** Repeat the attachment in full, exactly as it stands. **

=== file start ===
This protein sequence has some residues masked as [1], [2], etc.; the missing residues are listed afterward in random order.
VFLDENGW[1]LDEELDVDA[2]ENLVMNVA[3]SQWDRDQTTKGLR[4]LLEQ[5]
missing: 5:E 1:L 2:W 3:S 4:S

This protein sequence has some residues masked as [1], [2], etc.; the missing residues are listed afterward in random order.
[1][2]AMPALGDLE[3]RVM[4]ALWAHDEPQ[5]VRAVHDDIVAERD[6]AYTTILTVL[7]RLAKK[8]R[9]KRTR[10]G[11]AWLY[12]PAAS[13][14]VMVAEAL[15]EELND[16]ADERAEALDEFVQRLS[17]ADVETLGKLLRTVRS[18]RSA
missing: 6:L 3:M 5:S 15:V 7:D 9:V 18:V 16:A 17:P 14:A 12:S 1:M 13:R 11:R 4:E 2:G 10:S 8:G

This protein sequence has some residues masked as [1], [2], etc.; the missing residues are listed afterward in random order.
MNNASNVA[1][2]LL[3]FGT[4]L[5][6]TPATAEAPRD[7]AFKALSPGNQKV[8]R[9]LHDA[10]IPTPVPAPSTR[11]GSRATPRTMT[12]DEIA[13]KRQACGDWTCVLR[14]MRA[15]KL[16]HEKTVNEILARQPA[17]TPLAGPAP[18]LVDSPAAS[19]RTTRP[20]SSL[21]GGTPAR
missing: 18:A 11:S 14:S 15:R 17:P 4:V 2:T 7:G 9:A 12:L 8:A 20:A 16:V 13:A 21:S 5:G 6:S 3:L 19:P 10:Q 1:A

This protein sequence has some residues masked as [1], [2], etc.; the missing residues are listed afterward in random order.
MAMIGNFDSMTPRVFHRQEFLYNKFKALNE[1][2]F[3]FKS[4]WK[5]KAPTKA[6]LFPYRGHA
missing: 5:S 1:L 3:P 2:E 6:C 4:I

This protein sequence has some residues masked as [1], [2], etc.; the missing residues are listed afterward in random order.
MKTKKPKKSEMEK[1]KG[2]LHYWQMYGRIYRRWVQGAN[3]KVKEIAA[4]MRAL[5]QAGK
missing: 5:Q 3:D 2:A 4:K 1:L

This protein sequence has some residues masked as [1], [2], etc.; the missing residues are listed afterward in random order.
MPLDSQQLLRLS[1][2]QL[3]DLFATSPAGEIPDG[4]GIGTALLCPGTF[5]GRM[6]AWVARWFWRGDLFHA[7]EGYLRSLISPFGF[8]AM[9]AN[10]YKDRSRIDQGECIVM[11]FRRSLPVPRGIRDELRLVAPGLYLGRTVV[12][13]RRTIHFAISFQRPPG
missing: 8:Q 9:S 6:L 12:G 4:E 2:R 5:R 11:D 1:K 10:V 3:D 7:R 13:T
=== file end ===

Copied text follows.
This protein sequence has some residues masked as [1], [2], etc.; the missing residues are listed afterward in random order.
VFLDENGW[1]LDEELDVDA[2]ENLVMNVA[3]SQWDRDQTTKGLR[4]LLEQ[5]
missing: 5:E 1:L 2:W 3:S 4:S

This protein sequence has some residues masked as [1], [2], etc.; the missing residues are listed afterward in random order.
[1][2]AMPALGDLE[3]RVM[4]ALWAHDEPQ[5]VRAVHDDIVAERD[6]AYTTILTVL[7]RLAKK[8]R[9]KRTR[10]G[11]AWLY[12]PAAS[13][14]VMVAEAL[15]EELND[16]ADERAEALDEFVQRLS[17]ADVETLGKLLRTVRS[18]RSA
missing: 6:L 3:M 5:S 15:V 7:D 9:V 18:V 16:A 17:P 14:A 12:S 1:M 13:R 11:R 4:E 2:G 10:S 8:G

This protein sequence has some residues masked as [1], [2], etc.; the missing residues are listed afterward in random order.
MNNASNVA[1][2]LL[3]FGT[4]L[5][6]TPATAEAPRD[7]AFKALSPGNQKV[8]R[9]LHDA[10]IPTPVPAPSTR[11]GSRATPRTMT[12]DEIA[13]KRQACGDWTCVLR[14]MRA[15]KL[16]HEKTVNEILARQPA[17]TPLAGPAP[18]LVDSPAAS[19]RTTRP[20]SSL[21]GGTPAR
missing: 18:A 11:S 14:S 15:R 17:P 4:V 2:T 7:G 9:A 12:L 8:A 20:A 16:V 13:A 21:S 5:G 6:S 3:L 19:P 10:Q 1:A

This protein sequence has some residues masked as [1], [2], etc.; the missing residues are listed afterward in random order.
MAMIGNFDSMTPRVFHRQEFLYNKFKALNE[1][2]F[3]FKS[4]WK[5]KAPTKA[6]LFPYRGHA
missing: 5:S 1:L 3:P 2:E 6:C 4:I

This protein sequence has some residues masked as [1], [2], etc.; the missing residues are listed afterward in random order.
MKTKKPKKSEMEK[1]KG[2]LHYWQMYGRIYRRWVQGAN[3]KVKEIAA[4]MRAL[5]QAGK
missing: 5:Q 3:D 2:A 4:K 1:L

This protein sequence has some residues masked as [1], [2], etc.; the missing residues are listed afterward in random order.
MPLDSQQLLRLS[1][2]QL[3]DLFATSPAGEIPDG[4]GIGTALLCPGTF[5]GRM[6]AWVARWFWRGDLFHA[7]EGYLRSLISPFGF[8]AM[9]AN[10]YKDRSRIDQGECIVM[11]FRRSLPVPRGIRDELRLVAPGLYLGRTVV[12][13]RRTIHFAISFQRPPG
missing: 8:Q 9:S 6:L 12:G 4:E 2:R 5:R 11:D 1:K 10:V 3:D 7:R 13:T